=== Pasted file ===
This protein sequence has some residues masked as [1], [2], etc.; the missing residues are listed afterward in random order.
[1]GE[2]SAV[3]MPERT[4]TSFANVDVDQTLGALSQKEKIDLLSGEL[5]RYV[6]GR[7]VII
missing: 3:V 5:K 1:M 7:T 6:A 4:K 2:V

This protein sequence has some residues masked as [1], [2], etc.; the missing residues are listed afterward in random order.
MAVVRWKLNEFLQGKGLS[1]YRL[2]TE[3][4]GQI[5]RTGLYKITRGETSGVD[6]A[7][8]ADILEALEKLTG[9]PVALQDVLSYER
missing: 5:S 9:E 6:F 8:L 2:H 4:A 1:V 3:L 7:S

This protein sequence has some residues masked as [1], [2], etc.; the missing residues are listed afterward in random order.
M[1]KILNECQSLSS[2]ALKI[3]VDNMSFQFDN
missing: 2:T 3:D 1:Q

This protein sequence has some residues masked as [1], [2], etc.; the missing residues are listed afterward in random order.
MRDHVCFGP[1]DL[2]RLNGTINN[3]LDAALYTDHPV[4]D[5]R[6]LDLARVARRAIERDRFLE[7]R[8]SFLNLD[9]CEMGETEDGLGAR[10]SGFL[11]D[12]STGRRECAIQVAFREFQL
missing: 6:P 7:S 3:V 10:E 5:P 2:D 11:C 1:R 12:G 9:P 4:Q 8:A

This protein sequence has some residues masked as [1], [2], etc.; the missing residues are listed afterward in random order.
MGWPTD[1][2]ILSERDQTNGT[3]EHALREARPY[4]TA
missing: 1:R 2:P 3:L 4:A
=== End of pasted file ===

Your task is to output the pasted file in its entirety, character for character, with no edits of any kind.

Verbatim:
This protein sequence has some residues masked as [1], [2], etc.; the missing residues are listed afterward in random order.
[1]GE[2]SAV[3]MPERT[4]TSFANVDVDQTLGALSQKEKIDLLSGEL[5]RYV[6]GR[7]VII
missing: 3:V 5:K 1:M 7:T 6:A 4:K 2:V

This protein sequence has some residues masked as [1], [2], etc.; the missing residues are listed afterward in random order.
MAVVRWKLNEFLQGKGLS[1]YRL[2]TE[3][4]GQI[5]RTGLYKITRGETSGVD[6]A[7][8]ADILEALEKLTG[9]PVALQDVLSYER
missing: 5:S 9:E 6:F 8:L 2:H 4:A 1:V 3:L 7:S

This protein sequence has some residues masked as [1], [2], etc.; the missing residues are listed afterward in random order.
M[1]KILNECQSLSS[2]ALKI[3]VDNMSFQFDN
missing: 2:T 3:D 1:Q

This protein sequence has some residues masked as [1], [2], etc.; the missing residues are listed afterward in random order.
MRDHVCFGP[1]DL[2]RLNGTINN[3]LDAALYTDHPV[4]D[5]R[6]LDLARVARRAIERDRFLE[7]R[8]SFLNLD[9]CEMGETEDGLGAR[10]SGFL[11]D[12]STGRRECAIQVAFREFQL
missing: 6:P 7:S 3:V 10:E 5:P 2:D 11:C 1:R 12:G 9:P 4:Q 8:A

This protein sequence has some residues masked as [1], [2], etc.; the missing residues are listed afterward in random order.
MGWPTD[1][2]ILSERDQTNGT[3]EHALREARPY[4]TA
missing: 1:R 2:P 3:L 4:A